• Reactions, style, motivations
  • Similar interests, styles, etc

Countering social engineering

Jean de La Fontaine, Fables, II.15 - Matt Wixey, Black Hat USA 2018

Social engineering attacks can be circumvented by utilizing the following techniques:

  • Drip-feed them false information
  • Elicit information for use in attribution. This can be done openly or surreptitiously, depending on the situation.
  • Have you ever met the attacker in person? Has anyone you know ever met them in person?
  • Does their knowledge check out?
  • Conduct background verification checks
  • Consider how you were contacted. Was it via social media, your company's website, company email or telephone? Did anything stand out, in the first contact made, as a red flag?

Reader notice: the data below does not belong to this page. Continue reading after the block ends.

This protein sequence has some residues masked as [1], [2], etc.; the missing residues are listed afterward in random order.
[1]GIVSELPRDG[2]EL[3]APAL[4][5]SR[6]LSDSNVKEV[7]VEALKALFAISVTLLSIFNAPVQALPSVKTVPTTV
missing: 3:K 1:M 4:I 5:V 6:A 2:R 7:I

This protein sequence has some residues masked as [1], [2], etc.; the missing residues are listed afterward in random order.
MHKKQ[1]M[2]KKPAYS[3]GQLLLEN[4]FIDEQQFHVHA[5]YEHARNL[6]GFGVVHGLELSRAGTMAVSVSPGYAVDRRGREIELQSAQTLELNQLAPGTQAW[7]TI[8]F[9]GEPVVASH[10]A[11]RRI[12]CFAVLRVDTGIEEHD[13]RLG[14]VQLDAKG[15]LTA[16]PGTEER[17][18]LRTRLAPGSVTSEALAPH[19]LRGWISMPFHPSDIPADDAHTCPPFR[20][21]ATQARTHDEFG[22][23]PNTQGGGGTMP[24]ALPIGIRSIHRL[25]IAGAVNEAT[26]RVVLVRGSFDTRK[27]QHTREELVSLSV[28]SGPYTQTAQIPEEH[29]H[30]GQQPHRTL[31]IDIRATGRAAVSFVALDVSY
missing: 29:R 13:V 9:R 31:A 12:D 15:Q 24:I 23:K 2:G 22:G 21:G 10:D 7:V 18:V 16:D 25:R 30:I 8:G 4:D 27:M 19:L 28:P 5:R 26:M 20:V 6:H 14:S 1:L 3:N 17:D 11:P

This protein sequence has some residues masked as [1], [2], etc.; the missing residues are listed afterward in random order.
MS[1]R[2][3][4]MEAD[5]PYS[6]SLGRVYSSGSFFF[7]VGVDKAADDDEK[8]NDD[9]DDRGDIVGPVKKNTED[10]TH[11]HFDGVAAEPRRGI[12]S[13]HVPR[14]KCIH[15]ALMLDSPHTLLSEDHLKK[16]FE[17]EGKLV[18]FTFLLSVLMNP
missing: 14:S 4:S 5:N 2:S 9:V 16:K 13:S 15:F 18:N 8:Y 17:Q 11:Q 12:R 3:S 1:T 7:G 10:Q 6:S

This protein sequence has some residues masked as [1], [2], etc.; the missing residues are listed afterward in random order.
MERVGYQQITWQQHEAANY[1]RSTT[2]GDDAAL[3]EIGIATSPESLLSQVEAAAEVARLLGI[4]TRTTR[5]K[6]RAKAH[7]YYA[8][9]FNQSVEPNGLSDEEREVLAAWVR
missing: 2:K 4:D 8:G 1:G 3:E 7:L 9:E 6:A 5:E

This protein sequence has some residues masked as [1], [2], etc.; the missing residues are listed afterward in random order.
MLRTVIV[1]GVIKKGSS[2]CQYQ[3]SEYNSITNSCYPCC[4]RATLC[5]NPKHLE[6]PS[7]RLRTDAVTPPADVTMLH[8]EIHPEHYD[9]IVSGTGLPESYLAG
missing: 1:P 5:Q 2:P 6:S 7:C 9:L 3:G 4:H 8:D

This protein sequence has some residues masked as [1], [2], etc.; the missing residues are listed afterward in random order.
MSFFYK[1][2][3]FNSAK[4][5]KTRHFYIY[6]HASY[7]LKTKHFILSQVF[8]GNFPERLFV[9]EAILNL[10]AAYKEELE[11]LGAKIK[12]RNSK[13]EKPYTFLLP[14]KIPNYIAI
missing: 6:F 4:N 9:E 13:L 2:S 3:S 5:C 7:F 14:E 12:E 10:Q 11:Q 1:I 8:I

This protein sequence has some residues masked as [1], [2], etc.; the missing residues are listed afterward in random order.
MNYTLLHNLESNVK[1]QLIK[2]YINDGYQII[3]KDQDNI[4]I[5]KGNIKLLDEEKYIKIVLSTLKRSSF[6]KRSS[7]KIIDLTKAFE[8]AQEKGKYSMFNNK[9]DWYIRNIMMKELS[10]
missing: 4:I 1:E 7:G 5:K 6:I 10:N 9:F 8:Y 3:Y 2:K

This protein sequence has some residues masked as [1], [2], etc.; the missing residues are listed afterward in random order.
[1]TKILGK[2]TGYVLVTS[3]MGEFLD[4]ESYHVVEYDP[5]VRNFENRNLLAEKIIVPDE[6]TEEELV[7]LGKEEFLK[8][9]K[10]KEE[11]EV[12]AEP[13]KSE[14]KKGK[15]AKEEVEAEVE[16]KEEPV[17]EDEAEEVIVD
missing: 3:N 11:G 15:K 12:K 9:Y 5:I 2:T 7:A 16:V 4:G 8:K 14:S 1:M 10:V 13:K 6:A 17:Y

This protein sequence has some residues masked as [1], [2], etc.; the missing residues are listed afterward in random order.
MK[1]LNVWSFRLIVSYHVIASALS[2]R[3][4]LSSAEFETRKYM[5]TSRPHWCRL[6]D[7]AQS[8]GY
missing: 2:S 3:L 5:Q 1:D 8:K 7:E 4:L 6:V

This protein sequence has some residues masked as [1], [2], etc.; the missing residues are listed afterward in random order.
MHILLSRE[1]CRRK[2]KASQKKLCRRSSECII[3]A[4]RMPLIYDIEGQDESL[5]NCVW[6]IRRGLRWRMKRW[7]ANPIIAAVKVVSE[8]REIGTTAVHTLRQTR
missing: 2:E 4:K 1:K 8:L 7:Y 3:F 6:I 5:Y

• Determine what it is that the person wants, and why? Specifically, why from you?
  • Any interest expressed in the technical aspects of the business? A lot?
  • Are they evasive when asked to meet in person? What about a phone call or video call?
  • Check for linguistic deception markers
  • Also check for similarities to other profiles (behavioral/linguistic/nonverbal). Attackers often do not alter their attack behavior or modus operandi.
  • Is conditioning behavior being used?
  • Note any marked interest in your job, industry or research
  • Age of the profile. What’s the earliest trace?
  • Observe any inconsistencies in background, activity, or reactions
  • Report suspicious behavior to the authorities

The United States Computer Emergency Readiness Team (US-CERT) also has advice on how to avoid becoming a victim of social engineering:

  • Be suspicious of unsolicited phone calls, visits, or email messages from individuals asking about employees or other internal information. If an unknown individual claims to be from a legitimate organization, try to verify his or her identity directly with the company.